World War I brought a demand for escapist entertainment. The big hits on the London stage were Chu Chin Chow, The Maid of the Mountains and The Bing Boys are Here starring George Robey and Violet Loraine who sang the smash hit ‘If You Were the Only Girl in the World’. The spectacular musical Chu Chin Chow became the stage’s longest running show with 2,235 performances at His Majesty’s Theatre in London opening on 31 August 1916.
Chu Chin Chow costumes, Tatler magazine, September 1917
These are some of the costumes for the hugely successful musical Chu Chin Chow which opened in 1916 and ran for nearly five years. Chu Chin Chow was based on the story of Ali Baba and the Forty Thieves and was full of melodrama and murder. It cashed in on the craze for Orientalism popularised by the Diaghilev Ballet in Scheherazade and Le Dieu Bleu and the fantastic costumes were unashamedly in the style of their designer, Leon Bakst.
Lily Brayton as Zahrat Al-Kulub in Chu Chin Chow, autographed postcard, early 20th century
Lily Brayton in her role as Zahrat Al-Kulub, in the box office smash hit based on Ali Baba and the Forty Thieves. It was widely thought that Lily helped her husband Oscar Asche to write the script for Chu Chin Chow. She certainly played a major role in the action. The Robber Chieftain Abu Hasan forces his captive, the beautiful Zahrat Al-Kulub, to spy for him by holding her lover hostage. She is nearly found out several times. Finally, on the eve of an attack on Ali Baba’s family, planned by Abu Hasan, she disposes of the forty thieves using the traditional boiling oil, stabs Abu Hasan and generally saves the day. Lily was already a well known actress and one of the great postcard beauties of the Edwardian era. She and Asche had played Shakespeare and had many other successes together. The role of Zahrat Al-Kulub was a non-singing role, so must have been written around Lily’s strengths, which lay in her acting, not her singing.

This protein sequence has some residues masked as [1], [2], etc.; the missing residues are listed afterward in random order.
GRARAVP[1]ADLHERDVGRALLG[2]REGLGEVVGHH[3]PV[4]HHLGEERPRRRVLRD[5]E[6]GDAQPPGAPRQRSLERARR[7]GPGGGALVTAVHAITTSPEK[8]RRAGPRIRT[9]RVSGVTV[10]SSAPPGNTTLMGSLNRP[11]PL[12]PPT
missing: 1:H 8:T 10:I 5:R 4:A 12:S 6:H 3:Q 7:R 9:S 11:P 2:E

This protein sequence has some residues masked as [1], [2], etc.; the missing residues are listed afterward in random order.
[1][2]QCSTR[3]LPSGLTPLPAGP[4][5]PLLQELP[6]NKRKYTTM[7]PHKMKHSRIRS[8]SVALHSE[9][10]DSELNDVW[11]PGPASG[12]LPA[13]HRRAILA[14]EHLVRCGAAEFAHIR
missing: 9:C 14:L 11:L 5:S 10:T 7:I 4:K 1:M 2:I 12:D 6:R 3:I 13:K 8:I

Oscar Asche as Abu Hasan in the musical Chu Chin Chow, sepia tone photograph postcard, early 20th century
Oscar Asche based his musical Chu Chin Chow on Ali Baba and the Forty Thieves. However, Ali Baba got left in the background. Oscar himself played the strongly dramatic role of Abu Hasan, the robber chieftain. His wife Lily Brayton played his equally forceful captive, Zahrat Al-Kulub. Asche’s deal with Henry Dana, manager of His Majesty’s Theatre, was that he would take a small percentage fee, which would go up if the show took £50,000 (nearly £1million today) in the first 20 weeks. Because of the war, Dana was confident it wouldn’t even run that long. Sadly for him, Chu Chin Chow opened on 31 August 1916, and ran for nearly five years, smashing all box office records. Everyone involved made a fortune, especially Oscar Asche. The £50,000 was reached in just 17 weeks so, for the rest of the run, he got a 20% cut of all profits. By 1924 the show had earned him £120,000 (over £2 million today). He also had a second hit on his hands with his production The Maid of the Mountains. But Asche was an inveterate gambler and by 1926 he was bankrupt.
Artist unknown, Chu Chin Chow pot, signed by its stars Oscar Asche and his wife Lily Brayton, His Majesty's Theatre, London, around 1919. Museum no. S.56-2003
This pot is one of hundreds made during the run of Chu Chin Chow. Every night, a potter from the famous firm of Wedgwood made a pot as part of the ‘atmosphere’ in the market scene. The show opened in 1916, and smashed all box office records of the time by running for five years. The pot is signed by the show’s creators, husband and wife Oscar Asche and Lily Brayton. This husband and wife team had had a big success with Kismet in earlier years. Asche wrote Chu Chin Chow along similar lines, basing it on Ali Baba and the Forty Thieves. It was a tale of melodrama and murder, comedy and colour in 15 extravagant scenes. Full stage oriental sets and extravagant, sculptural costumes combined in a fabulous visual pageant.